Rent payments tend to be fairly straight forward in how that money is applied regarding the contract you signed. Mortgage payments are a bit more complicated, as they are made up of several different parts that your money is applied to. Naturally, most people are curious about what those different components are and how things like interest are calculated.
Understanding how it all works is an important step in figuring out how long it will take you to pay off your loan and just how much it is going to end up costing you in the end.
What Exactly is a Mortgage Payment?
The first thing you need to understand is just what exactly your mortgage payment is. Simply put, this is how you pay back the loan you signed when you purchased your home. Typically, this is a monthly payment made by you that slowly pays down the large sum of money that you borrowed. It also includes additional costs such as interest, taxes, and insurances. A mortgage loan, made in installment payments like this, is how most people are able to afford to purchase a property that comes with such a high price tag.
There are mortgage calculators online that will show you how it all works out once you enter in your loan amount and the term of your mortgage. But let’s break it down into digestable pieces right here, shall we?
A basic mortgage installment is made up of two components – the principal and interest. The principal is the total amount of the actual loan that you initially borrowed from the lender. This is calculated out over the life of the loan and you make a monthly payment towards that total. Typically, the amount of your monthly payment that is applied to the principal is relatively low. As time goes on, and the loan ages, that percentage gradually increases.
The second component included in a basic mortgage payment is the interest. This is the fee that you pay to the mortgage company for them lending you the money. This percentage of the total loan is likewise applied to your monthly payments as you repay it a little at a time. The amount of your payment that is applied towards the interest decreases as the loan ages. You might also have the option to claim a mortgage interest deduction on your taxes each year, further offsetting the interest that you owe.
It should be stated that a fixed-rate mortgage will not see a decrease in the interest that is paid each month. For the entire life of the loan, no matter how the real estate market fluctuates, the percentage that you pay will remain the same.
Regardless of where you call home, you will have to pay property taxes on your home. How much you pay, on the other hand, is based on a percentage of what that property is valued at and what the local tax rates are. Usually, this amount changes every year. Every county has its own system for determining property taxes. If the assessed value of your home increases (this is independent of the market value), then your property taxes will increase along with it.
In many cases, the property tax payments are escrowed into your monthly mortgage payments, with the amount that you owe for the year being calculated out over that many installments. However, if you were able to offer more than 20% of the total purchase price of the home as a down payment, you usually have the ability to opt out of escrowing this payment if you want. Even if this option is available to you, you may want to consider having it figured into your mortgage payments anyways.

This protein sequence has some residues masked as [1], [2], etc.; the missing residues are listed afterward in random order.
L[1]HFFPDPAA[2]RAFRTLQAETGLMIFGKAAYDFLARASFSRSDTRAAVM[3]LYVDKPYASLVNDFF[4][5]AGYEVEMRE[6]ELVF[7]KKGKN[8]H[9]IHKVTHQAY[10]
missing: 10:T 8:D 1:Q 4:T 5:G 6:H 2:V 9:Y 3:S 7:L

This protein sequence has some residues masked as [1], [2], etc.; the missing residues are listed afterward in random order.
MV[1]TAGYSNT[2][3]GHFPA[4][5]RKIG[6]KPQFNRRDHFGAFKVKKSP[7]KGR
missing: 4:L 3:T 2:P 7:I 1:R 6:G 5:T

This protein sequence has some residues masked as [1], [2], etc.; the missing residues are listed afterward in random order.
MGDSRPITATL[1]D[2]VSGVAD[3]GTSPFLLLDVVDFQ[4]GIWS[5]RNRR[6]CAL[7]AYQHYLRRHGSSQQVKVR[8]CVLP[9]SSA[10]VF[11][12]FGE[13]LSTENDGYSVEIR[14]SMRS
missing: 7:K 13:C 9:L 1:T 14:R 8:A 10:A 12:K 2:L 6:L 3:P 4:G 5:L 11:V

Insurance is another cost that might be escrowed into your mortgage payments. Again, this is typically determined by whether or not you were able to put enough money towards a down payment to owe less than 80% of the total loan. Usually, the insurance you will have to pay will fall into one of these two categories:
- Homeowners Insurance: This type of insurance protects your home and finances in the event that a natural disaster or accident happens on your property. If such an event were to occur, your homeowners insurance would usually go towards covering the cost of any repairs incurred.
- Mortgage Insurance: If you were unable to pay 20% or more as a down payment when you purchased your home, then you mave have had to pay a premium. Or you may be required to carry some type of mortgage insurance to cover the investment if you default on your loan. The higher your loan-to-value ratio (or the closer the loan amount is to the total cost of the home), the bigger the risk to the lender. Depending on your loan, you may have to pay private mortgage insurance or a mortgage insurance premium.
Ways to Lower Your Payments
If you are able to do so, paying extra towards your principal can save you a lot of money over the life of the loan. Pay just a little extra each monh or make a single extra payment at some point during the year (such as when you get a bonus or your tax return). This practice can help you pay off your mortgage early, build equity, and save money on your interest payments. Check with your lender to see if there is a prepayment penalty on your loan before you make this decision.
Once your home’s loan-to-value ratio has dropped below 80% of its total cost, your private mortgage insurance is usually no longer required. According to law, this must be removed once the LTV reaches 78%.
As with any advice regarding a mortgage loan and what payments will be included, it is best to check with your individual lender. Mortgage contracts are as varied as the homes that they cover, so you should always familiarize yourself with the details contained within your agreement. If you are unclear or feel apprehensive, you should consult your real estate agent or consider hiring a real estate attorney to help you navigate the terms of your contract.